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Date: -- (:)
From: Gerd Stolpmann <info@g...>
Subject: Re: [Caml-list] Wikipedia
Am Donnerstag, den 03.11.2005, 17:26 +0000 schrieb Jon Harrop:
> Wikipedia is a large, famous, on-line, reader-editable encyclopaedia with a 
> page dedicated to OCaml:
> 
>   http://en.wikipedia.org/wiki/Ocaml
> 
> The page gets a lot of hits and is, most likely, the first port of call by 
> many people when trying to learn about OCaml.
> 
> Unfortunately, the quality of this page is substantially worse than that of 
> the equivalent pages on SML, Haskell and so on. I have tried to improve the 
> page myself but most of my links have been removed following complaints to 
> admim by an anonymous, German-speaking, OCaml-using physicist with the IRC 
> nic "tf" and all of my corrections were removed by Mike Lin. My code examples 
> remain though.
> 
> So if anyone out there has a little spare time and wants to do something 
> productive, please try to improve this page.

The article focuses on the practical aspects of O'Caml, and this is IMHO
off-topic because it doesn't explain anything (e.g. look under
"Philosophy", you find some random thoughts about typing and speed). A
fanzine may do so, but not an encyclopedia.

In the first place, O'Caml is a research language where scientists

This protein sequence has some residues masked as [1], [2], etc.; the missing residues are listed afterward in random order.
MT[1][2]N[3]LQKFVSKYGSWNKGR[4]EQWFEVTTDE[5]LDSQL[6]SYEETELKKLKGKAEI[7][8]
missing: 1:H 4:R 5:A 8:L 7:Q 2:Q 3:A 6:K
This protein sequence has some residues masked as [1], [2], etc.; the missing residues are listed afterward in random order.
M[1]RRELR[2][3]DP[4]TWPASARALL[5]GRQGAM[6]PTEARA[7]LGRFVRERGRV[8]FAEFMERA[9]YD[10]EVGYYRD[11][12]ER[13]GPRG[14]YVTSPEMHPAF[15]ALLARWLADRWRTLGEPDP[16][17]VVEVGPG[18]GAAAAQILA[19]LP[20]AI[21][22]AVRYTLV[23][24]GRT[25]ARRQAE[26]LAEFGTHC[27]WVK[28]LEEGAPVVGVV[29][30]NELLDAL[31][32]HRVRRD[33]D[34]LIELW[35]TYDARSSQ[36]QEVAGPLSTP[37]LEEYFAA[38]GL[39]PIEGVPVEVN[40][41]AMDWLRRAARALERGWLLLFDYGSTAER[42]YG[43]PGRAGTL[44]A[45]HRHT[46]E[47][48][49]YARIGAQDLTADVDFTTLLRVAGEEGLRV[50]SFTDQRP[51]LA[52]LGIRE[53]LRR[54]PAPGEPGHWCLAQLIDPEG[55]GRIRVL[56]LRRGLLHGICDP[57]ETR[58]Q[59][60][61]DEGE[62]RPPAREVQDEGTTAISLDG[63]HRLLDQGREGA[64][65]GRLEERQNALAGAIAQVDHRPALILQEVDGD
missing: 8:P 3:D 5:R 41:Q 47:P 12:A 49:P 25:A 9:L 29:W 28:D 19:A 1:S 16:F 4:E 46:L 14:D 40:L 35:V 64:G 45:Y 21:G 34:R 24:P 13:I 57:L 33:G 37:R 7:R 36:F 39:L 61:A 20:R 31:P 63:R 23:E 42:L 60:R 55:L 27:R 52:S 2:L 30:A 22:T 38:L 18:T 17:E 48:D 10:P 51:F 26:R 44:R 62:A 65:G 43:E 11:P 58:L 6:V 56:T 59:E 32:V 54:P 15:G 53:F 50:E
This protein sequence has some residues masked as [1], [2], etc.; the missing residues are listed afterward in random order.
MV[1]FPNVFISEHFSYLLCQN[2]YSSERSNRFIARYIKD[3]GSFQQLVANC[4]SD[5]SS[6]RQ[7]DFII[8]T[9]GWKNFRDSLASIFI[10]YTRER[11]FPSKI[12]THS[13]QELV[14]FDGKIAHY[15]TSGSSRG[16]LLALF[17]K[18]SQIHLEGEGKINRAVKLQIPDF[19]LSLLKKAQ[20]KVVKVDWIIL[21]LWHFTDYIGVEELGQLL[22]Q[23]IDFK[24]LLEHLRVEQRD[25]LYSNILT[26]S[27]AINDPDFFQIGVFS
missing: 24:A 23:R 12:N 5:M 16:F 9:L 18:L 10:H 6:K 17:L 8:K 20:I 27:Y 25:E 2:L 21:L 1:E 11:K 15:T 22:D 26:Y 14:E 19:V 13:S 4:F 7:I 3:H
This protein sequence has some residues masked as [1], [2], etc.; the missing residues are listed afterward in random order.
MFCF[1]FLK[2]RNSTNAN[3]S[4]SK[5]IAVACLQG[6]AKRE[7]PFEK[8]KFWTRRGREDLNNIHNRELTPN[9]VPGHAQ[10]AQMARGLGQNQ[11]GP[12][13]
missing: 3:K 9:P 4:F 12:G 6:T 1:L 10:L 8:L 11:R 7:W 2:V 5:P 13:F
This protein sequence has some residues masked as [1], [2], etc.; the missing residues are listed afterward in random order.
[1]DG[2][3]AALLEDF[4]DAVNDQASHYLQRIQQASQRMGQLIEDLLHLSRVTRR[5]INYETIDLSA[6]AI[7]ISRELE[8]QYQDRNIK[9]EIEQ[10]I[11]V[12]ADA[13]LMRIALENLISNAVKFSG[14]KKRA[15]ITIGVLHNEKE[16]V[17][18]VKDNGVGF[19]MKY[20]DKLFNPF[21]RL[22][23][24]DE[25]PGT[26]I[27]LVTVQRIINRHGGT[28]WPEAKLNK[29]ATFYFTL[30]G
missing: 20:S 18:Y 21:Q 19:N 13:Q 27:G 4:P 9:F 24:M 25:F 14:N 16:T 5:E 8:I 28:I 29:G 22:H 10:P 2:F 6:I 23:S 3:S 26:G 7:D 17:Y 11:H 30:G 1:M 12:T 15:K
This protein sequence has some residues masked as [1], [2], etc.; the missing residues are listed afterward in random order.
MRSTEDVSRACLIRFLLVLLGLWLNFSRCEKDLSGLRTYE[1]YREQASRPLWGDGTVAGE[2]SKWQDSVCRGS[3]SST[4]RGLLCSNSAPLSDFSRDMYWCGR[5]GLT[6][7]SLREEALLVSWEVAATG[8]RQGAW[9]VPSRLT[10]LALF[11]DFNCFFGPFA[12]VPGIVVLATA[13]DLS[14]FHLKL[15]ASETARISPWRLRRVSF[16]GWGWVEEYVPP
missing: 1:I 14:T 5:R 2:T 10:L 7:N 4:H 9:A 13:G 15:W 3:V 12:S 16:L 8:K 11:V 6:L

enhance ML in a sound way, and implement it such that it is practically
usable. The article mentions the "strict type system" several times, but
that remains mysterious and somehow ensures that there are no runtime
errors. Actually, there is a lot of theoretical work behind that. The
type system is actually a calculus that has some properties (e.g. there
is always a principal type if you don't use subtyping - which explains
something, in particular that the compiler can always deduce a type if
possible at all). At least, I would expect that such an article lists
the most important properties of type checking and evaluation (the
article does not even mention that O'Caml is an eager language).

If O'Caml has a revolutionary aspect, this can only be that the
developers do not allow that practical benefits destroy theoretical
soundness, and that O'Caml is nevertheless extremely well-suited for
practical problems at the same time. If that was the motto of the
article this would have my consent.

Gerd
-- 
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